Tuesday, 23 November 2010
Windows 7 introduced a lot of new ways for an application to give information to users. There's a thumbnail which is usually a miniaturized version of the whole application, and possible overlays of icons onto your taskbar icon (like how Outlook shows you have new messages, or Twitter shows there are new tweets) and progress bars under your taskbar icon. There are also cool ways for the user to give direction to or about the application. For example, you can right-click the taskbar to bring up a jumplist and launch another copy of the application, or another application.
Right from the beginning, some applications pushed that architecture a bit to use the jumplist to communicate with the application itself. (This requires launching some other application that communicates with the first instance.) For example, Outlook has this jumplist:
But this isn't the only way to send a command to an application from the taskbar, and it's not always the right one. Tasks are the right choice if you're willing to take on the extra work to code them up, and furthermore if they make sense even when the app isn't running yet. So in this example, Outlook, if I want to send a new message then I want to send a new message, even if that means needing to launch Outlook to do so. But what about Messenger? Here's how it used to look:
Does that make sense when Messenger isn't even running? To me, it doesn't. Here's how Messenger handles that now. There's a much smaller jumplist:
How do you set your status? With thumbnail toolbar buttons:
Sweet! Much easier to code, easy for the users to understand, and they don't clutter up the place when the app is not running. Nice decision. And keep this in mind for your own Windows 7 applications.
Sunday, 21 November 2010
Opinions seem to vary a little on the birthday of Windows. Charles Petzold says the files are dated November 15th, 1985. Ray Ozzie says it's the 20th. ComputerWorld says the 20th also.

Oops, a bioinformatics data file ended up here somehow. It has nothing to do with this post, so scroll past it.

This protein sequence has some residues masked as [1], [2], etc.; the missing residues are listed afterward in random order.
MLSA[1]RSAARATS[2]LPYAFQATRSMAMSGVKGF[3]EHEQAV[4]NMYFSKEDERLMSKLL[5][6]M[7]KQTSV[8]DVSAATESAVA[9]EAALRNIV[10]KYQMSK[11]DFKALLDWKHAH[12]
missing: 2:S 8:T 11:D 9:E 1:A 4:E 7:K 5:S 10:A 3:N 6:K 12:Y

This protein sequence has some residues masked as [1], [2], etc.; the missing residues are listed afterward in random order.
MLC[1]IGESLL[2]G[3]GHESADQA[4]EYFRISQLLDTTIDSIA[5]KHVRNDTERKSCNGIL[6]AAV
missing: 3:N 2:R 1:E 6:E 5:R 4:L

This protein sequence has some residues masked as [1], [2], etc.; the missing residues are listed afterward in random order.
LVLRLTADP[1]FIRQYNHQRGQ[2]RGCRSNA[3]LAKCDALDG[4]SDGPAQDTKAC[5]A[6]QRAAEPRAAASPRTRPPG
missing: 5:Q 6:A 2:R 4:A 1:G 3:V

Whatever you think the date should be, you really need to read the article by Charles. He did a keynote "selling" Windows 1.0 (a product almost none of us used) as a solution to the problems of the day:
Will it spoil the gentle humour throughout the piece, written 5 years ago, if I show you the output of his demo? I think not:
And that is Windows, and I don’t know about you, but after this event is over,
I’m going home and writing me some Windows apps.
I'm with you, man.
Friday, 19 November 2010
One of my track chairs at Tech Ed Europe was Christian Binder. Christian always makes sure there is C++ content at Tech Ed Europe and this year he sat down with Ale Contenti to talk about Microsoft's commitment to C++, which is stronger than ever right now. You might be a little surprised to hear C++ called "the innovation language" but c'mon - if a new API is added to Windows, you can just use it right away from C++, but from some other languages you might have to wait for something to be released that will help you, right?
Christian blogged about the interview
in German, but the interview itself
is in English. Worth a listen!
Wednesday, 17 November 2010
I like to say "If you have a Windows application, it should be a Windows 7 application." By that I mean that you should take advantage of some of the features Windows 7 offers to your apps, and you should give the user the experiences they are coming to expect on Windows 7. You should have a sensible and usable jumplist. If you have a progress bar, you should add ONE WHOLE LINE OF CODE to your app so that progress bar is also overlayed on the taskbar. You should toss your intrusive message boxes and toasts and system tray balloons and use taskbar icon overlays on Windows 7, because that's how users expect to be notified about non emergencies. You should take advantage of restart and recovery, and of being notified about events like going on battery or AC power, or coming online or offline, instead of expensively polling for them. I've written a lot of blog posts and given a lot of presentations on how to do some of those things.
Now, someone is offering you a reward for putting those capabilities into your Windows applications. You can be featured on CNET Downloads if you just submit an application that uses at least one of the 13 features they identify
. If your app is ready to go, submit it today
! If not, why not?
Monday, 15 November 2010
Wondering what's next in Silverlight? Want to become a Silverlight developer? Want to become a better Silverlight developer? Then you should watch the Silverlight Firestarter on Dec 2nd.
Now there are three ways you can watch this event:
- In person, in Redmond. Register.
- Online, wherever you like. Register.
- Online, with the company of fellow programmers to discuss what you're seeing. I think this is better than online by yourself, so I'm excited that the East of Toronto .NET Users Group is hosting a local Firestarter. Register.